YOUR CHOICE ’21: Selectmen candidates on how their background prepares them

Each week, the Abington News is asking the three residents running for the board of selectmen a question to help voters better understand them as candidates. Election Day is Saturday, April 24.

This week’s question was: What experiences from your life (personal, professional, volunteer) helps make you a good candidate for the Board of Selectmen? 

Christine Henrikson

AGE: 60

FAMILY: Husband, Eric Henrikson; Daughter, Erin Hollander

OCCUPATION: Following over 25 years in the Human Resources profession, I’ve been a small business owner for the past 10 years in the HVAC, HR consulting, property management & retail fields.

CIVIC EXPERIENCE (volunteer):  I’ve been a volunteer on the Abington Board of Sewer Commissioners for the past 7 years.  Last year during the 2020 elections I volunteered at the polls to help ease the workload due to the pandemic concerns.

CIVIC EXPERIENCE (government):  I’ve held roles at two federal government agencies, starting my career as a civilian employee, Clerk-Typist GS-2, at the South Weymouth Naval Air Station (1978 to 1985).  I was a Human Resources Specialist GS-12 for the Smithsonian Institution (Astrophysical Observatory) in Cambridge (1990 to 1999).

The common theme in my life experiences (personal, professional, volunteer) is “tenacity”.  In each aspect I’ve pushed myself relentlessly to achieve my goals.  As referenced above I graduated high school and went to work for the Department of Navy in 1978 as a Clerk-Typist (an entry level government job).  I worked very hard to climb the ladder in that field and left the HR profession having been the Director of Human Resources in my last 2 roles at Shields MRI and Millennium Partners Sports Club Management.

Over my life I’ve volunteered in a number of capacities including being a Member of the Board of Sewer Commissioners.  When asked 7 years ago if I would fill a vacant seat I said yes.   What did I know about a municipal sewer system?…absolutely nothing, but I volunteered out of civic duty.  I was appointed to the role by the BoS to finish another’s term. I subsequently ran for two additional terms.  Because I didn’t want to leave my team members short handed, I recruited my husband to run for the seat that I am vacating to pursue a seat on the BoS.  Thus, I hope that you will check off the two boxes for Henriksons on the ballot!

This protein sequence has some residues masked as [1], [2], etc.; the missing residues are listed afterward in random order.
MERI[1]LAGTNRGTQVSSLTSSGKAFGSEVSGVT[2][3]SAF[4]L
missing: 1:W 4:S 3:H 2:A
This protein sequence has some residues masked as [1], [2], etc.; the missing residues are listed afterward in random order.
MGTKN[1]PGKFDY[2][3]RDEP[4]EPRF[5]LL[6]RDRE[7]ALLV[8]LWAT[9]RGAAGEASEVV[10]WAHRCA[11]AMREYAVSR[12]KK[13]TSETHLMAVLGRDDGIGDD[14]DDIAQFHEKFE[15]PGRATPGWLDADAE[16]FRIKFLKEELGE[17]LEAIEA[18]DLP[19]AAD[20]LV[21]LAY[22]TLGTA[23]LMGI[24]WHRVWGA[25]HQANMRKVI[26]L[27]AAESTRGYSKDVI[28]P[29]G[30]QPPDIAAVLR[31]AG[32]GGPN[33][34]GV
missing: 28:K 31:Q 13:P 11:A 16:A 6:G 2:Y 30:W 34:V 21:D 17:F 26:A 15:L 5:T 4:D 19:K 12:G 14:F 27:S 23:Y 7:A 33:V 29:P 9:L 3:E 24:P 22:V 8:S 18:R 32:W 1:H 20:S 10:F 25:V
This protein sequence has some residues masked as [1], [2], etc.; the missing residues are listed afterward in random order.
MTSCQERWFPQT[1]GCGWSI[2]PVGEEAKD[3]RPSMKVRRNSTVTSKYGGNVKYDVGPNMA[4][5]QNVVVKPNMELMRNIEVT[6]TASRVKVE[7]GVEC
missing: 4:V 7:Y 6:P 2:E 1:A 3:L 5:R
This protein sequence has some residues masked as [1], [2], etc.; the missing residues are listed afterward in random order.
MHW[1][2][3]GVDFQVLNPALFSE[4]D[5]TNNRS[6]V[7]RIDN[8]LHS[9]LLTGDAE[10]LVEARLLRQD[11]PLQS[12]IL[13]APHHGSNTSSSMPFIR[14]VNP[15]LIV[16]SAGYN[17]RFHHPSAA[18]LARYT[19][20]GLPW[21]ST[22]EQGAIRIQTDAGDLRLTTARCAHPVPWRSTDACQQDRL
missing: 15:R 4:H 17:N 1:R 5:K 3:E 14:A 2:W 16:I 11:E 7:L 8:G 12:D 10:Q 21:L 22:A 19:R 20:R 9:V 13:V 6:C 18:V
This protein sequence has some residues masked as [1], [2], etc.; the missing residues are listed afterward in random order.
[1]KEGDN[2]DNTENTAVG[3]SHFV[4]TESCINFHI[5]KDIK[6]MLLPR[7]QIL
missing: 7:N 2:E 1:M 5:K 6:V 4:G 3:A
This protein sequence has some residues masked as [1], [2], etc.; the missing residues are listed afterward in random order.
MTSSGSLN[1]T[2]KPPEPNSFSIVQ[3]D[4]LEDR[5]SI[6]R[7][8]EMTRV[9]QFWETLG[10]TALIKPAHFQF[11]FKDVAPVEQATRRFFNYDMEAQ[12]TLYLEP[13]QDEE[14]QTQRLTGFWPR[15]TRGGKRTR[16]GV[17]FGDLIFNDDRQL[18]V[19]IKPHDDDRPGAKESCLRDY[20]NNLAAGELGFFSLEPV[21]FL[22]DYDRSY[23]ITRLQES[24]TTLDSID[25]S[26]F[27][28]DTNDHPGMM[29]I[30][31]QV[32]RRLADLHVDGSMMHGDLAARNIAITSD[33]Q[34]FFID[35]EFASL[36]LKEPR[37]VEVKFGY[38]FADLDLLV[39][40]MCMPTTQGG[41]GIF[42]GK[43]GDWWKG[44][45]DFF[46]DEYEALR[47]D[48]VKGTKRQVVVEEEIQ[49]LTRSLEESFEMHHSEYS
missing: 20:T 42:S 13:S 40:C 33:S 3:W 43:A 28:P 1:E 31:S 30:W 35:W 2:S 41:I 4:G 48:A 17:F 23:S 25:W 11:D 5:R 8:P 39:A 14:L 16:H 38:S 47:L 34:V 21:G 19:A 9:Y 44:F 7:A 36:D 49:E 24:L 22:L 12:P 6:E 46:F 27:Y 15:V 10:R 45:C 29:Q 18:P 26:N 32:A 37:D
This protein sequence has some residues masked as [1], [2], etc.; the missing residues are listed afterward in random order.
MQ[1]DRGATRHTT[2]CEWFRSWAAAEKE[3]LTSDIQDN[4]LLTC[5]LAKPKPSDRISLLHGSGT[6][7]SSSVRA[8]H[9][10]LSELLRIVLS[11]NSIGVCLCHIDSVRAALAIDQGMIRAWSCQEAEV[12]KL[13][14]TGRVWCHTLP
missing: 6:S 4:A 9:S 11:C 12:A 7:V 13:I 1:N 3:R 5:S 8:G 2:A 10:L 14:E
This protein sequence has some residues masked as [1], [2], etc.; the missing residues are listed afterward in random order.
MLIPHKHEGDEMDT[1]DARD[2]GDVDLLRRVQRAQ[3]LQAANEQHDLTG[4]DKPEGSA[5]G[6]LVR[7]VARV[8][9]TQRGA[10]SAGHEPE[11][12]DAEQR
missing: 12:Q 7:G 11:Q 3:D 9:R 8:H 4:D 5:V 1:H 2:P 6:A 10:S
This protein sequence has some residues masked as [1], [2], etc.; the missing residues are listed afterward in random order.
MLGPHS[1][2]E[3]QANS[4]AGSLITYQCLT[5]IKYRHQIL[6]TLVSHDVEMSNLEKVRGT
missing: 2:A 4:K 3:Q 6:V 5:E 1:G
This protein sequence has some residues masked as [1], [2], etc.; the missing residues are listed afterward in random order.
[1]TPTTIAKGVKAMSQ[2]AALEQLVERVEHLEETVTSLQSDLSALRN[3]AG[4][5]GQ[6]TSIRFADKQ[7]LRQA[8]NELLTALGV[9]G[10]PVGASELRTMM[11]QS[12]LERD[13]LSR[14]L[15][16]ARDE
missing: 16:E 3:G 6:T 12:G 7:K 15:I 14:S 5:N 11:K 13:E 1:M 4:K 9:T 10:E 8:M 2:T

Personally, I would like to highlight two successes.  First and foremost, raising my child.  When she was born 29 years ago, the biggest expectation that I had for myself as a mother, was that she would grow up to be a “hard working, good, caring person”.  She blew my expectations out of the water, and I’d like to think that I was an important role model for her.  Despite being diagnosed with a chronic disease and countless orthopedic surgeries as a child, she pushed herself beyond physical and emotional limits to achieve her goals.  She loved attending Abington Public Schools and some may remember her as the School Committee Student Member for her class.  She graduated valedictorian from Stonehill College and took an accelerated graduate program at Boston College to earn her Masters in Accountancy (while concurrently studying for and passing the CPA boards).  She now owns a home and works in Abington and my hope is to recruit her to run for a seat on an Abington Board sometime in the near future!  On another personal note, I started running about 30 years ago on a dare.  I went out that night and ran two miles…I could barely walk the next day!  Again, I pushed on and continued running for 30 years.  Like my professional career I continued challenging myself up to and including achieving a “qualifying time” to run the Boston Marathon.  I don’t run those long distances any longer, but you have/will see me running the main streets and back roads of Abington…even if it’s at a much slower pace!

To circle back to “tenacity” I will approach a seat on the BoS in the same manner.  There will be a learning and experience curve as there is in the beginning of everything.  I hope that my prior life experiences show that I have the passion and will to serve the people of Abington.  I am semi-retired and have no other agenda in this role other than to serve the residents and tax payers for the betterment of the town and the community.